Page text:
Very little is known about Diogenes Laertius, despite the fact he wrote some of the most influential accounts of the lives of the West’s best known philosophers. His mention of Sextus Empiricus means he lived after the 3rd century A.D., while Sopater quoted him in the 6th century. For that reason, historians believe he lived in the middle of the 4th century. In the ancient manuscripts of his work, he is invariably referred to as "Laertius Diogenes," thus giving the author his name. It’s unclear what the origin of his name is either, but his Lives and Opinions of Eminent Philosophers was written in Greek and professes to give an account of the lives and sayings of the Greek philosophers. The Lives has been one of the chief accounts of the philosophers’ lives, partly because other documents no longer exist, leaving Laertius as one of the few comprehensive accounts available. Even still, it’s not clear that Laertius’ entire work survived the Middle Ages; 14th century discussions of his work suggest there was a lot more than currently exists today. Regardless, the Lives are one of the best ways for today’s readers to understand the lives of famous ancient philosophers, such as Socrates, Plato, Aristotle, Xenophon, and over 70 others.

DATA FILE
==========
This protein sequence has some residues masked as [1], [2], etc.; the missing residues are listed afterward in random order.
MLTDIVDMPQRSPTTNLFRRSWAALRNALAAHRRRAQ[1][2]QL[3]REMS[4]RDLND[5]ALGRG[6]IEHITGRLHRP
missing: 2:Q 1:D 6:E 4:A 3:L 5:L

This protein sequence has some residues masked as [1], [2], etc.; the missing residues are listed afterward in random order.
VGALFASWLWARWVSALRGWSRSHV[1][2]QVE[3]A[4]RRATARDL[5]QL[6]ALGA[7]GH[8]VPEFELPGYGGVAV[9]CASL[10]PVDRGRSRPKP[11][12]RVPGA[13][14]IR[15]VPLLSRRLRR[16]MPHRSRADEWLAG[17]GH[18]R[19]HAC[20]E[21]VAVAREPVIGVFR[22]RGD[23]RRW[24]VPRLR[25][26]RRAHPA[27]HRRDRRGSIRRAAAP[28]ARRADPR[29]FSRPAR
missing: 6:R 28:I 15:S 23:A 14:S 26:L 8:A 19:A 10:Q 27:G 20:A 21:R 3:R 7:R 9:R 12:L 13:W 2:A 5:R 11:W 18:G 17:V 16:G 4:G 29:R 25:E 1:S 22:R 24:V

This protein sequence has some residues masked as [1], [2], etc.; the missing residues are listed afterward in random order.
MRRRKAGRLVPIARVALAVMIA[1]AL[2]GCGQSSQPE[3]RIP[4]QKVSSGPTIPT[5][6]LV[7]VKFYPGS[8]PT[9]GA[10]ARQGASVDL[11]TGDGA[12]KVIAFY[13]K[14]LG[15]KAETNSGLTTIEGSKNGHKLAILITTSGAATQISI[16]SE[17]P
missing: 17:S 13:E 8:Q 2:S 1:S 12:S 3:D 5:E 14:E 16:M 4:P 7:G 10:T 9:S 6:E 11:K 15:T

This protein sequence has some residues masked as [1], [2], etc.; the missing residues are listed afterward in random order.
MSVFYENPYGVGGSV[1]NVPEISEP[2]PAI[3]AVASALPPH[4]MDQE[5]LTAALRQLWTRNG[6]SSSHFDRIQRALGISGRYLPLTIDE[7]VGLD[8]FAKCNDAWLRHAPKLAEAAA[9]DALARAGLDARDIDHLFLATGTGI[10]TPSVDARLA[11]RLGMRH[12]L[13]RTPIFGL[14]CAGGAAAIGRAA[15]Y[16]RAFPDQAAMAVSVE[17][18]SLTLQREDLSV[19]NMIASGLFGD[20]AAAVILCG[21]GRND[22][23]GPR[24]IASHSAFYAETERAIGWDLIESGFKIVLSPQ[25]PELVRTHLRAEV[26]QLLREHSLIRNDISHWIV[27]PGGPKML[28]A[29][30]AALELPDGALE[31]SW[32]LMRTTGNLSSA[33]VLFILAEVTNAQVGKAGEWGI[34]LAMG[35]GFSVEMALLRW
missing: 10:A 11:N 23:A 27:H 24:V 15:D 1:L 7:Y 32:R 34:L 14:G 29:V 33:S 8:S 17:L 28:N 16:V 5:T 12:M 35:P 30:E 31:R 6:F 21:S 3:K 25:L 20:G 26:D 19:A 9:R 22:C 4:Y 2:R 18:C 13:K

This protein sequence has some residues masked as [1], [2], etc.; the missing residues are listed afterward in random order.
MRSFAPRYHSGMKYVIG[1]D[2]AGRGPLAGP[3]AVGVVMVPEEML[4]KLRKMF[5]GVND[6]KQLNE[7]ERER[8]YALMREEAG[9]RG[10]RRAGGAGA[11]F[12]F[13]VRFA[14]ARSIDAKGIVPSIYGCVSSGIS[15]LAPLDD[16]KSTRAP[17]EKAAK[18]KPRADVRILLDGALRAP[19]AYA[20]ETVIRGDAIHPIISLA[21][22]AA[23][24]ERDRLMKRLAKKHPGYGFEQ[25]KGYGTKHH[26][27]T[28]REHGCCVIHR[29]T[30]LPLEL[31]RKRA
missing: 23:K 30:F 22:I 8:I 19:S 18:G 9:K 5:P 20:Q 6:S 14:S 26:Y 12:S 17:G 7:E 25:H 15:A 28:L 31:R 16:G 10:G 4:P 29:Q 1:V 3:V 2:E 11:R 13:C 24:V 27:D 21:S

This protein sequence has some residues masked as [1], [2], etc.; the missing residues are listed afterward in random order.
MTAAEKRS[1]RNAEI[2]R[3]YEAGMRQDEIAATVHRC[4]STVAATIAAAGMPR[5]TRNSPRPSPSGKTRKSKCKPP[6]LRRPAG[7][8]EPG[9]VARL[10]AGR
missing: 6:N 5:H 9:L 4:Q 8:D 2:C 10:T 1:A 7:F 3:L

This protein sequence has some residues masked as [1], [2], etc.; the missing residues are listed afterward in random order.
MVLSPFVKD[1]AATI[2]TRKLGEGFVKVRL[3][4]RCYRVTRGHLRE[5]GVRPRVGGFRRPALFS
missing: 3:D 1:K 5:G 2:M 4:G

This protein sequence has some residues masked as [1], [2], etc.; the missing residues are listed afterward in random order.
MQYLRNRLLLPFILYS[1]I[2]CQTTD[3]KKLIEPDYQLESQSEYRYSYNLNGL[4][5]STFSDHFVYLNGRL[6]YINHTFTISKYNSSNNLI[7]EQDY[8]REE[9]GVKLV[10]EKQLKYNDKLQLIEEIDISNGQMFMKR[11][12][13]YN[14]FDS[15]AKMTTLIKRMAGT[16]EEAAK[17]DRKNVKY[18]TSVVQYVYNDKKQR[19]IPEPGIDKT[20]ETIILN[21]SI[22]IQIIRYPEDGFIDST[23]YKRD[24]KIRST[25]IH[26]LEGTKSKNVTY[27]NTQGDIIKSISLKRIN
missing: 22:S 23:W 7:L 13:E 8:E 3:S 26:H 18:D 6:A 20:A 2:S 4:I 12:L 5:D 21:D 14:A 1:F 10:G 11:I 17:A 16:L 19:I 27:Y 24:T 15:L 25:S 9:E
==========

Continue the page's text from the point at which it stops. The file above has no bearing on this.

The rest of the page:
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Little is known about the life as Diogenes Laertius except that he lived circa 3rd century CE. He must have lived after Sextus Empiricus (c. 200 CE), whom he mentions, and before Stephanus of Byzantium and Sopater of Apamea (c. 500 CE), who quote him.
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